outdoor visitation

Taking a measured approach to resuming visitation and group activities, advocating for COVID-19 vaccines, continuing visitor screenings, and requiring masking and social distancing are among the recommendations that AMDA – The Society for Post-Acute and Long-Term Care Medicine is making to long-term care facilities as operators consider lessening restrictions that in many places have been in effect for almost a year.

With the availability of three vaccines against SARS-CoV-2, AMDA said Monday that optimism is mounting about the possibility of resuming group activities, including communal dining and visitation. 

Its recommendations come not long after the American Seniors Housing Association asked the nation’s governors to begin easing “harmful” visitation restrictions in senior living communities based on rising resident vaccination rates and as senior living communities across the country slowly begin to reopen their doors. Many states are implementing essential caregiver and compassionate caregiver programs to allow residents to designate family members to visit during a public health emergency.

AMDA Executive Director Christopher E. Laxton said that communities have to take a thoughtful approach to reopening to balance the risks of COVID-19 with the negative effects on activity and visitation restrictions.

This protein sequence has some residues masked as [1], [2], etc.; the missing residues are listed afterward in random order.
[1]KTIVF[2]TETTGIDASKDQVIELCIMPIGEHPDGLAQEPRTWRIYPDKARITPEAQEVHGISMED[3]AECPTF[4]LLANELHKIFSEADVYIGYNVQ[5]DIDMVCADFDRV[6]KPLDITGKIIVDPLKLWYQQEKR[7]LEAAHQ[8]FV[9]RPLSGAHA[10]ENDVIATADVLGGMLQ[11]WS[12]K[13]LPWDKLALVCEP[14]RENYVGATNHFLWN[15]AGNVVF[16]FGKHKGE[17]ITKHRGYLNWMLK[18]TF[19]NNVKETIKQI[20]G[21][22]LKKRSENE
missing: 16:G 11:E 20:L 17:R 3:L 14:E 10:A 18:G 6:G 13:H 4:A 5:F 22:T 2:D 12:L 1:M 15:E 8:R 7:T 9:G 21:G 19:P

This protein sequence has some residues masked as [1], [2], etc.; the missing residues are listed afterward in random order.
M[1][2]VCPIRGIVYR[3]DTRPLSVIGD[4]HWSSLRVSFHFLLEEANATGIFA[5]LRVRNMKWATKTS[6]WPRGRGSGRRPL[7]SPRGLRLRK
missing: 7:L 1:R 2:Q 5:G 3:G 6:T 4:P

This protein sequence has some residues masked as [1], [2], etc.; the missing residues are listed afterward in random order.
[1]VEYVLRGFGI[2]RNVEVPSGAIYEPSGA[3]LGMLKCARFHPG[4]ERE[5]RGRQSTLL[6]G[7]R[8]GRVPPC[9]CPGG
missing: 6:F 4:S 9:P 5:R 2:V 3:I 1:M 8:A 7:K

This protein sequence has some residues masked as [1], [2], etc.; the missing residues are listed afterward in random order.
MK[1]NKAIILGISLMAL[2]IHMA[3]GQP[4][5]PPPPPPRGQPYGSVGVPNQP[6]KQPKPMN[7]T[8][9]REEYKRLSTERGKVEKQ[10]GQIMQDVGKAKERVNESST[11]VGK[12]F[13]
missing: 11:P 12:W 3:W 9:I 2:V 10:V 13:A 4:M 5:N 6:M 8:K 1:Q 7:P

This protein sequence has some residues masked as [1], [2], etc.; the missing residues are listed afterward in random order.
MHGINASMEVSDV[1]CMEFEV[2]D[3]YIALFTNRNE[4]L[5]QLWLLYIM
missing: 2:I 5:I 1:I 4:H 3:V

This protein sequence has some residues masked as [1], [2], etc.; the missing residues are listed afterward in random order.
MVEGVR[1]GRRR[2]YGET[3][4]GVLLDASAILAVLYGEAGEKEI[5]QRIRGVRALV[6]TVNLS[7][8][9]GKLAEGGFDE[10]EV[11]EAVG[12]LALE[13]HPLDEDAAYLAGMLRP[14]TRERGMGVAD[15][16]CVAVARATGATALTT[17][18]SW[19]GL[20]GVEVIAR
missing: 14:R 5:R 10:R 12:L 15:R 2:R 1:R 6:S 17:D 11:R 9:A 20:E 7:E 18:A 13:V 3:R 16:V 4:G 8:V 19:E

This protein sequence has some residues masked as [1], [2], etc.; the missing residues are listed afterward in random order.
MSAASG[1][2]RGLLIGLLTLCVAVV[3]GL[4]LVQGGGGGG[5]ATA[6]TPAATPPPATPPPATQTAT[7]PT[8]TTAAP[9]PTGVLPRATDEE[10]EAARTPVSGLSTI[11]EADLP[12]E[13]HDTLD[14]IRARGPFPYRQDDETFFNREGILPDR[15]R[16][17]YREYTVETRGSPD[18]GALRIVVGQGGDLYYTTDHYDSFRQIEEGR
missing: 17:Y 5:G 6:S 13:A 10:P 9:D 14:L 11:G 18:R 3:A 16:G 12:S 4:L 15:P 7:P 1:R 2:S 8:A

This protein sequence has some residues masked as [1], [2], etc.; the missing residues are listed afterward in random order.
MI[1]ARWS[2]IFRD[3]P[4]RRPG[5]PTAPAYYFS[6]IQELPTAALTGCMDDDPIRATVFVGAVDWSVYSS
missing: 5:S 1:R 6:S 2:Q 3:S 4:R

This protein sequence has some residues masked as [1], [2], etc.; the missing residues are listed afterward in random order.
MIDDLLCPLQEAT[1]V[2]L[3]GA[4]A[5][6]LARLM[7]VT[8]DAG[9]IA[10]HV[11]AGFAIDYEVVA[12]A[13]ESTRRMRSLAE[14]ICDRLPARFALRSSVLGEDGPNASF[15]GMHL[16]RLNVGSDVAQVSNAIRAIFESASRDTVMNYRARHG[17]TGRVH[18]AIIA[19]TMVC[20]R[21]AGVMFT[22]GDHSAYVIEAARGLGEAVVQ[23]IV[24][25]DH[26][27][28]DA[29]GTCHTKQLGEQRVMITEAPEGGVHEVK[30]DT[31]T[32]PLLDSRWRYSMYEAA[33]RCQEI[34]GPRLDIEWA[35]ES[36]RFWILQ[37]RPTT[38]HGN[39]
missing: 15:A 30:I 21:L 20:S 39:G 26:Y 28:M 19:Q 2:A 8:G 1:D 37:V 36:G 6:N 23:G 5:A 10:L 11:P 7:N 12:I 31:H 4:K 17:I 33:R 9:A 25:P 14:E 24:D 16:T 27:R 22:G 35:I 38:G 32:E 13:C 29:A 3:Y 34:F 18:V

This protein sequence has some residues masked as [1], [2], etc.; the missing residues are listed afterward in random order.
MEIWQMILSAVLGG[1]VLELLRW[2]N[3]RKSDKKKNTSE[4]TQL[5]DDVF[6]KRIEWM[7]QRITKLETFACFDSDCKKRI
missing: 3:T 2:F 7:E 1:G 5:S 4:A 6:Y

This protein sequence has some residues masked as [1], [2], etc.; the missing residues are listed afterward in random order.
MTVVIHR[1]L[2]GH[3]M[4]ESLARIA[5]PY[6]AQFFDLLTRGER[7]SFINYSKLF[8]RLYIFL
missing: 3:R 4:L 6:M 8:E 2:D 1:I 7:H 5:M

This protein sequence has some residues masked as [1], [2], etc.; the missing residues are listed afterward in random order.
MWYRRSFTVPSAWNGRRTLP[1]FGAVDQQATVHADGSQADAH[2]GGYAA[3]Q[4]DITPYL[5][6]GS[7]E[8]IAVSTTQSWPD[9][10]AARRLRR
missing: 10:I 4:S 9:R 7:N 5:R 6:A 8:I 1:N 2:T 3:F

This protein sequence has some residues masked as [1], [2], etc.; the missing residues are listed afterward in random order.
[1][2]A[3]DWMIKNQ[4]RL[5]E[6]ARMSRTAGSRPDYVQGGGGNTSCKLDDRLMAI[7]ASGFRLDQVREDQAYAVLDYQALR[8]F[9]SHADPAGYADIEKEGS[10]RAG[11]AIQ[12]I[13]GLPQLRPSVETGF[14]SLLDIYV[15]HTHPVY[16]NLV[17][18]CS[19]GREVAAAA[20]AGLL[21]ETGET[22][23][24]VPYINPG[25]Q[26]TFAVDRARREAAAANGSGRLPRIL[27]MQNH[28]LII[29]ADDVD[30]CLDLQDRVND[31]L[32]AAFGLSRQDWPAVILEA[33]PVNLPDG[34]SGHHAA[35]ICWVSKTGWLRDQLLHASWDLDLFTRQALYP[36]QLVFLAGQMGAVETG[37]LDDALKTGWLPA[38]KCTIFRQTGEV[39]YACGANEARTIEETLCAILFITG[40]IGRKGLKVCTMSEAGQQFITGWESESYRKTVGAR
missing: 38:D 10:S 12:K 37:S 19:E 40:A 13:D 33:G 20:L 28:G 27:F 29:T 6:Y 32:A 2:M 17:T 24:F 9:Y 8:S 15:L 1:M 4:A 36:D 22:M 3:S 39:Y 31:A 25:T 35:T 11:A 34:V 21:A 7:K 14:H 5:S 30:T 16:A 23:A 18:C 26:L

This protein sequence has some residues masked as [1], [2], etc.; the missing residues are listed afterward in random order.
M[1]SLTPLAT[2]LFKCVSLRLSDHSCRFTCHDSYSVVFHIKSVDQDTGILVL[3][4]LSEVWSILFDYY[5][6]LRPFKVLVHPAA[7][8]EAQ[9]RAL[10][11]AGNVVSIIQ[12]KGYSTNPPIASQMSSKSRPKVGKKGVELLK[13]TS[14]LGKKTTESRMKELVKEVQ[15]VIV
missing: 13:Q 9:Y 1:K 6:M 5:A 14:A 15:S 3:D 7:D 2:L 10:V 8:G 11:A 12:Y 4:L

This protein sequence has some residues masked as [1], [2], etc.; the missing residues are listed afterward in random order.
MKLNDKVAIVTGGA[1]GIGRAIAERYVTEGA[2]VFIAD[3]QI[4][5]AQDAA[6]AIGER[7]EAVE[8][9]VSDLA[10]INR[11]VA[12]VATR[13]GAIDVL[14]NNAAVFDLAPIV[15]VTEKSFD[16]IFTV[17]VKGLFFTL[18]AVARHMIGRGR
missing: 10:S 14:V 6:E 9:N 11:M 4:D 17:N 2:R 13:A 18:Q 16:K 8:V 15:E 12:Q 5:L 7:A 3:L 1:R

“Effective vaccines and therapeutics against COVID-19 are a significant step towards a post-pandemic world,” Laxton said. “A return to ‘normal,’ though, will not be immediate. Vaccine delays, vaccine hesitancy, admission of new, unvaccinated residents, and ongoing community COVID-19 cases conspire to prolong the threat of COVID-19.”

Parameters affecting the risk of COVID-19 transmission in congregate care settings include community spread, personal protective equipment, testing, staff member and resident cohorting, and the ability to quickly identify and isolate active cases.

AMDA said that several knowledge gaps around vaccination also present challenges, including vaccine efficacy among older adults living in long-term care settings, viral shedding and transmission following vaccination, the duration of protection against symptomatic and asymptomatic infections, virus variants and herd immunity. 

With COVID-19 transmission and vaccination knowledge ever evolving, AMDA offered a set of interim recommendations for long-term care settings to develop individual policies and procedures, including:

  • Adopt a measured approach.
  • Advocate for staff, residents, visitors and essential caregivers to be vaccinated against COVID-19 and influenza.
  • Schedule and supervise visits with residents in designated areas to ensure mask-wearing and effective hand hygiene until visitors become accustomed to new policies and procedures.
  • Continue screening visitors for COVID-19. Perform rapid results antigen testing, when available, for anyone exhibiting symptoms, or ask each visitor to present documentation of a recent negative SARS-CoV-2 test.
  • Require visitors to wear medical-grade masks issued by the community, practice effective hand hygiene and only allow visitors to see one resident per day. 
  • Develop policies and procedures that align with local and state health departments, the Centers for Disease Control and Prevention, and the Centers for Medicare & Medicaid Services, including policies and procedures for compassionate care and essential caregivers.